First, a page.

Future Optics: Exciting possibilities for silicon photonics emerge - Interview with Michal Lipson

Today, we have networks of light on silicon chips - it's unbelievable how far we have come from barely being able to propagate light.

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OSA: How did you get interested in nanophotonics?

Michal Lipson: My father was a physics professor studying cosmology. He always felt that academic physicists are very fortunate to make a living by simply discovering. His enthusiasm led my twin sister, who is now a space physicist at Boston University, and me to feel from a very young age that we would pursue careers in physics. It would almost be a sin not to! I majored in physics as an undergraduate at the University of Sao Paulo, where I grew up. Later, when I emigrated to Israel, I decided I wanted to pursue a topic more technology-oriented with possible future applications. At the time, quantum heterostructures were a hot topic, and the Technion—where I did my PhD—was extremely active in that area. I moved toward optics during my studies when I got interested in how micro-cavities control the interaction of light with electronic transitions.

About that time, the first paper was published on a one-dimensional cavity, a photonic crystal waveguide defined by etching a series of holes to confine light in a region just a few hundred nanometers across. It was the smallest cavity ever made, and I really gravitated toward this topic.

OSA: What are the advantages of working on a nanoscale?

ML: Tailoring nanostructures can confine light in very small regions. In silicon, light is much more sensitive to nanoscale variations in refractive index than, for example, in glass. The field of silicon photonics can enable interesting new phenomena by localizing light within a few hundred nanometers.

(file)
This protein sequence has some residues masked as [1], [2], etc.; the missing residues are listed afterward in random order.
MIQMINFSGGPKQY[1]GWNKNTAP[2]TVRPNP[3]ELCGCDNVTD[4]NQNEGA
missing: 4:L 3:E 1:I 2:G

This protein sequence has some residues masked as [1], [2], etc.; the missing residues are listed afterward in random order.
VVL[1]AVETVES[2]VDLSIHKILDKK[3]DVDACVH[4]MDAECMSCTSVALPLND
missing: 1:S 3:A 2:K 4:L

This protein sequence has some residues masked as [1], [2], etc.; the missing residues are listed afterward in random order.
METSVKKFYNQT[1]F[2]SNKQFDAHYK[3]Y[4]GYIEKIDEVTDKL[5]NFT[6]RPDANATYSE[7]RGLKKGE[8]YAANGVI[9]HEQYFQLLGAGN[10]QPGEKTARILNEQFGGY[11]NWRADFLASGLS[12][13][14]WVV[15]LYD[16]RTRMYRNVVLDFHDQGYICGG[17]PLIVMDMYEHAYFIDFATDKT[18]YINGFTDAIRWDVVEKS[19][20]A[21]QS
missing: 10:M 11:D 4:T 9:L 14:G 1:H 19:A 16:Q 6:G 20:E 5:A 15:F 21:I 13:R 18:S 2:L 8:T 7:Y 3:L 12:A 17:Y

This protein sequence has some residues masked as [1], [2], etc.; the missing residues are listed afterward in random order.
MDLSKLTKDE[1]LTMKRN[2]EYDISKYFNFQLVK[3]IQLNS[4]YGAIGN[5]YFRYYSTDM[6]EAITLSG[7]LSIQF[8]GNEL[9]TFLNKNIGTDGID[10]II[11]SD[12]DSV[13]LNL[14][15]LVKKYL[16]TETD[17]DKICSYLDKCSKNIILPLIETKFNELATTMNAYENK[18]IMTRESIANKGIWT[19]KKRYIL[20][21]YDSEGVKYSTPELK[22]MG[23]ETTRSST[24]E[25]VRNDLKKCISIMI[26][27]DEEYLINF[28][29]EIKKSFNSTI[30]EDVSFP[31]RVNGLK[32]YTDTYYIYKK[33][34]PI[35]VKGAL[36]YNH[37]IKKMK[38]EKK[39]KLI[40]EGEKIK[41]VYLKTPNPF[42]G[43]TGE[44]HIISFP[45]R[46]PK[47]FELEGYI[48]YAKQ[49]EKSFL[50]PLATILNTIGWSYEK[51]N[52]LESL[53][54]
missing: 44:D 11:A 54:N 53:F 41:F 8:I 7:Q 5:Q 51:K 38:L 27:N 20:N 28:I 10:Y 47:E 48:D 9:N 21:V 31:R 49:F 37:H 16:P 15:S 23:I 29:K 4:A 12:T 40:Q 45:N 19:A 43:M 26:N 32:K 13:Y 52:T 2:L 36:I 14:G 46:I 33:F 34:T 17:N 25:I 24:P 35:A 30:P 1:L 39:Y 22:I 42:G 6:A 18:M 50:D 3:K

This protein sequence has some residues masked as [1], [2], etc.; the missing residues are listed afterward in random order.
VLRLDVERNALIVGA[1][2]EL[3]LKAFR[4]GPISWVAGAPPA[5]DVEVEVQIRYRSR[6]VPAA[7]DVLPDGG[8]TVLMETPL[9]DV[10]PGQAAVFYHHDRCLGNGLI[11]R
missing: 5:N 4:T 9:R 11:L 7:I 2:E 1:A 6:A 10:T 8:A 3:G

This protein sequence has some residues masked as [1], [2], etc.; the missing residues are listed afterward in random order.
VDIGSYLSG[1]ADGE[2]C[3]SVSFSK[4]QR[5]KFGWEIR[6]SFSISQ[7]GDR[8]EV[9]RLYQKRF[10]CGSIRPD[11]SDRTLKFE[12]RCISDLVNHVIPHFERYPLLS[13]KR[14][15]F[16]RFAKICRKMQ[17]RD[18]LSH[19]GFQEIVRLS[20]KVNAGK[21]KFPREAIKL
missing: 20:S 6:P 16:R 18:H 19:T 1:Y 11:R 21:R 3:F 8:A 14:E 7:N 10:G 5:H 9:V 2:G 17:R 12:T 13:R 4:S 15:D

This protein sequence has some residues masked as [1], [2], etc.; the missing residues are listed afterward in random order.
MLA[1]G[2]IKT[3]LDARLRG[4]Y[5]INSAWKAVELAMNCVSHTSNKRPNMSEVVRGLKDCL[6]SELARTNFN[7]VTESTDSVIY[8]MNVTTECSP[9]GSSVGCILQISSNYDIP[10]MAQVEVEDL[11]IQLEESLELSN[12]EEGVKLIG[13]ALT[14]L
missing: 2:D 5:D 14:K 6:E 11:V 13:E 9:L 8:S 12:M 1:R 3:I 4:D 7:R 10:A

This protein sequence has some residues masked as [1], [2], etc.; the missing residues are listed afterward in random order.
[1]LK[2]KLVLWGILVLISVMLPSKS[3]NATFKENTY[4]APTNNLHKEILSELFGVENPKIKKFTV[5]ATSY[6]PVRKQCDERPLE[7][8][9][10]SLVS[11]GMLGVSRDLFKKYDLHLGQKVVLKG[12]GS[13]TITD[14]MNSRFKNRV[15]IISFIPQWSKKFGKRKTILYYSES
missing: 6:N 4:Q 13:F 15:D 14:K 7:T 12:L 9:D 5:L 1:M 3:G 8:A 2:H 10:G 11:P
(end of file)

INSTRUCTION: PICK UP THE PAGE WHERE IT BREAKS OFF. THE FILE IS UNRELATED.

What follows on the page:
In 2004, my group made a modulator by confining light very tightly in silicon. The main challenge with silicon is that it is fundamentally passive. Light propagates well in silicon, but it lacks a second-order nonlinearity or an electro-optic coefficient, and it does not emit or amplify light. However, the index of refraction is sensitive to carrier concentration, as in any semiconductor. By creating nanocavities in silicon, we were able to amplify this small sensitivity to make silicon an active material so it could modulate light. In 2004, we reported making the first gigahertz silicon modulators, showing that silicon photonics could produce active devices.

OSA: What materials are you working on?

ML: I work on silicon-based materials, including silicon nitride (SiN), silicon carbide, and silicon. I also integrate materials onto silicon, such as two-dimensional films of graphene, which we deposit on SiN. Graphene is important because it has extremely high electron mobility, while silicon and SiN do not. So, the graphene layer is used to electrically control light propagating in the silicon layer. Leveraging the mature technology developed to fabricate silicon microelectronics makes fabrication of photonic structures much easier in silicon than in II-VI, III-V, or more exotic semiconductors.

OSA: How has silicon photonics progressed since then?

ML: One of the big questions in silicon photonics was how to integrate a laser on silicon, a very difficult problem because silicon has an indirect bandgap. Around 2007, John Bowers' group at the University of California at Santa Barbara made a big advance in this area by bonding III-V gain chips with silicon, which led to further advances in integrating lasers with silicon photonics.